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Your Healthy Mind

Need new ways to deal with stress? Here's four.

Posted by Priya Sholanki, MSW, RSW on Apr 30, 2018 5:14:38 PM
Two friends standing together in the rain.
If you find yourself dealing with overwhelming stress, there are some things you can do to help cope. Here are 4 ways to deal with bad stress.

1. Take care of yourself

It starts with being your own best ally. Get enough sleep, eat healthy, get exercise. It might take some time, effort, and planning but investing in yourself physically will help lower stress and improve overall well-being. 

2. Take a Daily Vacation

Pick something you enjoy doing – going for a walk, having coffee with a friend, or taking a hot bath – and set aside a little time every day to do it. We call that the ‘Daily Vacation.’ Even if it’s just five minutes, your Daily Vacation is a time for you to relax, set aside your worries and fears and just be present in the moment. Try not to let anything intrude on that time. It’s amazing what even a little break from stress can do.

3. Talk to other people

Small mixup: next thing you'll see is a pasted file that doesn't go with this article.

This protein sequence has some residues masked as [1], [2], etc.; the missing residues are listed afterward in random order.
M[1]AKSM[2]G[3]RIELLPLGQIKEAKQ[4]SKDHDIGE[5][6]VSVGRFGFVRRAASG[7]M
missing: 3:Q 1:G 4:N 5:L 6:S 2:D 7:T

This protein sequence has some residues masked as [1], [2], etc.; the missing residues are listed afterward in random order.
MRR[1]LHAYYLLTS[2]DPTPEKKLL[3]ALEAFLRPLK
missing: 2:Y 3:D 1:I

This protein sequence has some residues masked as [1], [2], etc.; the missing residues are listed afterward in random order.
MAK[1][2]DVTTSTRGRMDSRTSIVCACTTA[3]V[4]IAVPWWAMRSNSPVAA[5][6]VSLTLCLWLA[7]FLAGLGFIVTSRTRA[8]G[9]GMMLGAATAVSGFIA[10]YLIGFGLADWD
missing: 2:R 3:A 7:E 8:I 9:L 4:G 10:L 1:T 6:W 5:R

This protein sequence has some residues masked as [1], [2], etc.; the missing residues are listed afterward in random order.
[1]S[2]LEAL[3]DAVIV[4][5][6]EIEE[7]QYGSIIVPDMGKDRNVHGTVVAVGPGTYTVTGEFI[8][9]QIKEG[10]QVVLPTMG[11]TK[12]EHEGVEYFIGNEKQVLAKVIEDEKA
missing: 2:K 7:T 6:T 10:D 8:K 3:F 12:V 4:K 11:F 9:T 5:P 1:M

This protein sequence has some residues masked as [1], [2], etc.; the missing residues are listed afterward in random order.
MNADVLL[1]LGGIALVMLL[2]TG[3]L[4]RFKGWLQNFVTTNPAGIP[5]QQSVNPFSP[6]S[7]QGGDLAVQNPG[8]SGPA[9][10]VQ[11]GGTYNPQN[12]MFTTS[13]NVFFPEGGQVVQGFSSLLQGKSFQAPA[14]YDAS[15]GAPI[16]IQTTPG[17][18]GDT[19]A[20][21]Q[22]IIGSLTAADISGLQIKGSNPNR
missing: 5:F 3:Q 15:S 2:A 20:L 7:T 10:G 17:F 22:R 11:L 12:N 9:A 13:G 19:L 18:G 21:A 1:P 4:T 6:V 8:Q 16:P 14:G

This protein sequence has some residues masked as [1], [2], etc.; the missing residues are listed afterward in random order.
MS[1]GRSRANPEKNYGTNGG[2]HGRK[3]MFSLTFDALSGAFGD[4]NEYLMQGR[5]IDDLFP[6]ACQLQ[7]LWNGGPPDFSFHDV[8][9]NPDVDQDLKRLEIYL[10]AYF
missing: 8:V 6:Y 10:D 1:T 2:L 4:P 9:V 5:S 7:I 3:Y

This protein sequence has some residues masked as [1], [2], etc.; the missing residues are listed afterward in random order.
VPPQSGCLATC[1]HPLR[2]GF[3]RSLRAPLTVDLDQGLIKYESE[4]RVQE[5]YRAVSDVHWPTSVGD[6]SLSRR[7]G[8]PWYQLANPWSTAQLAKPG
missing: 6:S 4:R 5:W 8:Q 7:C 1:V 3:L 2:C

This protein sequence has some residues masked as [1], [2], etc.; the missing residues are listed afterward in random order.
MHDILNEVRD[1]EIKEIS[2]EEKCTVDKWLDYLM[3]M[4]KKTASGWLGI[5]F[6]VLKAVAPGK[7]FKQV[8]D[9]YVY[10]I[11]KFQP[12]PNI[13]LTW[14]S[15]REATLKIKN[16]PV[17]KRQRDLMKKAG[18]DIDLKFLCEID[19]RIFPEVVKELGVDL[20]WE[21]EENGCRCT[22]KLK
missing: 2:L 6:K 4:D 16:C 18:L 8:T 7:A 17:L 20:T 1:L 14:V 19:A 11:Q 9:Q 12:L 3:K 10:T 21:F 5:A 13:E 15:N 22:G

It usually helps to share your problems and talk about how you’re feeling with friends, family, your doctor or other people close to you. Remember that much of the difference between good and bad stress is what we make of it. So, if there’s someone who can give you a bit of context, can help lighten your load, or will just listen when you need them, don’t hesitate to reach out to them.

4. Make a plan

We have a tendency to avoid or procrastinate on the things that are causing us stress.  But when we do that, it can often result in feelings of guilt or self-blame, and ultimately, more stress. Make a plan, take a deep breath and then take the first small step. And then the next small step. 

Remember the best goals are SMART: Specific, Measurable, Achievable, Relevant and Timely. Choosing one small goal you can achieve starts the process of change and lays the foundation for further change. That’s how positive change happens – by moving forward in a simple, practical way.

The size of the step doesn’t matter. It’s taking the step that counts.

 


 

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Topics: Stress, post-secondary education, Working adults

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